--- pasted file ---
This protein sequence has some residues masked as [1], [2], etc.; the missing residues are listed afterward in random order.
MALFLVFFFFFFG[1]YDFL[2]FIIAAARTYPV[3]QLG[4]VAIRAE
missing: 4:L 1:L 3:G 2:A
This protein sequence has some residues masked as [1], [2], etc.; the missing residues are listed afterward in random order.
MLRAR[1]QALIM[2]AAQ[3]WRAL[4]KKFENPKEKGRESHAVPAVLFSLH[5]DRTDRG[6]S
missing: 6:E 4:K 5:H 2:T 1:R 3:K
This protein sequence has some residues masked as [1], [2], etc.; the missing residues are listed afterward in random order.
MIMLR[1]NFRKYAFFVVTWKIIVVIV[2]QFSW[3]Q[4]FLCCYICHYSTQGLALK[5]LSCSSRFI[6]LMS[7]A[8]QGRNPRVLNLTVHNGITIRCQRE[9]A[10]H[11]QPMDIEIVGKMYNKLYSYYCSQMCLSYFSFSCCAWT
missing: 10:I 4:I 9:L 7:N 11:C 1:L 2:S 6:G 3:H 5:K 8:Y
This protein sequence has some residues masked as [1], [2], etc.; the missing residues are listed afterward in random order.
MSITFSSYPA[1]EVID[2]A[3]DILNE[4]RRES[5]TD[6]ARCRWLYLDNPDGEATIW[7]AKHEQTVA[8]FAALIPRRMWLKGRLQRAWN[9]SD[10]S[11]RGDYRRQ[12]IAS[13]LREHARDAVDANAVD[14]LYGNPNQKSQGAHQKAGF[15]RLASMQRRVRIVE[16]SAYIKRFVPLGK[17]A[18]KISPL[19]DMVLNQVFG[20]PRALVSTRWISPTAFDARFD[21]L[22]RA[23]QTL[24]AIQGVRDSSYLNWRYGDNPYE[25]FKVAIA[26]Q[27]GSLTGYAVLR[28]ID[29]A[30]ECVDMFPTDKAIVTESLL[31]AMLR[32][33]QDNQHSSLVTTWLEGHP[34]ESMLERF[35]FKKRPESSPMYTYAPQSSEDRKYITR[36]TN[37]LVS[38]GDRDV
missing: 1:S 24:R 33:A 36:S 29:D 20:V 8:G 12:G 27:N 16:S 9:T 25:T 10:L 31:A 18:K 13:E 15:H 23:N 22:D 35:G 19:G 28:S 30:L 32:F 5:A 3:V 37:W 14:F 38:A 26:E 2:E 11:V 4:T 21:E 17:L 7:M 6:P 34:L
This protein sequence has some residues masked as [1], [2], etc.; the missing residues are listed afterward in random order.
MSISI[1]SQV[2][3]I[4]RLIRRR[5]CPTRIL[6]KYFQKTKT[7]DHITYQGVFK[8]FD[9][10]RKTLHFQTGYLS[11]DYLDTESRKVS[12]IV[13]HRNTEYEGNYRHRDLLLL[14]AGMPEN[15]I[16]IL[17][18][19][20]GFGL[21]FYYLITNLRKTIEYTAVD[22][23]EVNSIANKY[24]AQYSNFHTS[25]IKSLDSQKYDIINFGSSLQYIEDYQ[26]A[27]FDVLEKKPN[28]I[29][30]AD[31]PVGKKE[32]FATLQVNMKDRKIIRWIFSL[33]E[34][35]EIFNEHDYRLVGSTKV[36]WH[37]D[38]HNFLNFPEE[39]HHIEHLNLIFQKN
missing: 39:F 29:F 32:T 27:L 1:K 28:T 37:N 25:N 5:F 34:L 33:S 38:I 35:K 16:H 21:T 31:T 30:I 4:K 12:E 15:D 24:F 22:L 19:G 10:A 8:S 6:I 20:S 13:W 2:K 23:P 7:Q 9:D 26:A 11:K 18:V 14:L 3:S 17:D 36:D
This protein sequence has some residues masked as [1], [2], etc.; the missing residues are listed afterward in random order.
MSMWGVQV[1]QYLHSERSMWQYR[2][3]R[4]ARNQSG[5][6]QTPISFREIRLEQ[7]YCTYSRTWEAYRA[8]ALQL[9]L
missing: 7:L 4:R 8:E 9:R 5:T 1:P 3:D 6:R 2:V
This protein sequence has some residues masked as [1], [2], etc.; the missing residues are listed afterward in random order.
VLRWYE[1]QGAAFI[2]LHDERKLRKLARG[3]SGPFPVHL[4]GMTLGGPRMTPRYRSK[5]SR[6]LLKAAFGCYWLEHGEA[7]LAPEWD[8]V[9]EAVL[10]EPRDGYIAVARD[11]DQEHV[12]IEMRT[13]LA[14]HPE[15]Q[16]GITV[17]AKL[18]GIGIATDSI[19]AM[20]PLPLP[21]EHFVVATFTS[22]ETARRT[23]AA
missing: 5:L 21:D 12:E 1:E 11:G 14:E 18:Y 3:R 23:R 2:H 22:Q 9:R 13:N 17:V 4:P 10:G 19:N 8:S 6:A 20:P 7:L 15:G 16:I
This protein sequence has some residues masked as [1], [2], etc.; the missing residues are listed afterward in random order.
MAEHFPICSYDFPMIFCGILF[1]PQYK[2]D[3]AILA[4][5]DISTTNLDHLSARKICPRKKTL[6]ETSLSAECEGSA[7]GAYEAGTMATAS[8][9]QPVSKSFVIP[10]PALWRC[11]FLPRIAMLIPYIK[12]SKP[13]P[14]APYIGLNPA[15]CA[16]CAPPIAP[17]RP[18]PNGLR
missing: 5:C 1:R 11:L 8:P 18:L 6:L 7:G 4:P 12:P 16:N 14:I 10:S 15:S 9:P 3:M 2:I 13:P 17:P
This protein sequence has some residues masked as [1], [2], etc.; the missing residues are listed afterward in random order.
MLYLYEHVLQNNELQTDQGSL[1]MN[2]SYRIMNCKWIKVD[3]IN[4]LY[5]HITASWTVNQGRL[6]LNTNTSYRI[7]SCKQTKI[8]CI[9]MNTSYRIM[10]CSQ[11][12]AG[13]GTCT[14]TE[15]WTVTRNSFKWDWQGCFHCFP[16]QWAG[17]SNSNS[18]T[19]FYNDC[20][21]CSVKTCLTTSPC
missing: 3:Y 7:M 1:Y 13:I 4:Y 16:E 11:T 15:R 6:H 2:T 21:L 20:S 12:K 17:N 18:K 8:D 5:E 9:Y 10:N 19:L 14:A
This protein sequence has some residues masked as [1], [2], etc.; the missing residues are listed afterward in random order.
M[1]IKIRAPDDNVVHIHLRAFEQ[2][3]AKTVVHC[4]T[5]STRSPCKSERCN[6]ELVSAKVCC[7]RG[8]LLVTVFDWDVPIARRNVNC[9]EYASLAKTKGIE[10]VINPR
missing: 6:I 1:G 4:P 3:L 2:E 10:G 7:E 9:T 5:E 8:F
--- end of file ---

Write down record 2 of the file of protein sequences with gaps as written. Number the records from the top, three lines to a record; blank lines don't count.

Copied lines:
This protein sequence has some residues masked as [1], [2], etc.; the missing residues are listed afterward in random order.
MLRAR[1]QALIM[2]AAQ[3]WRAL[4]KKFENPKEKGRESHAVPAVLFSLH[5]DRTDRG[6]S
missing: 6:E 4:K 5:H 2:T 1:R 3:K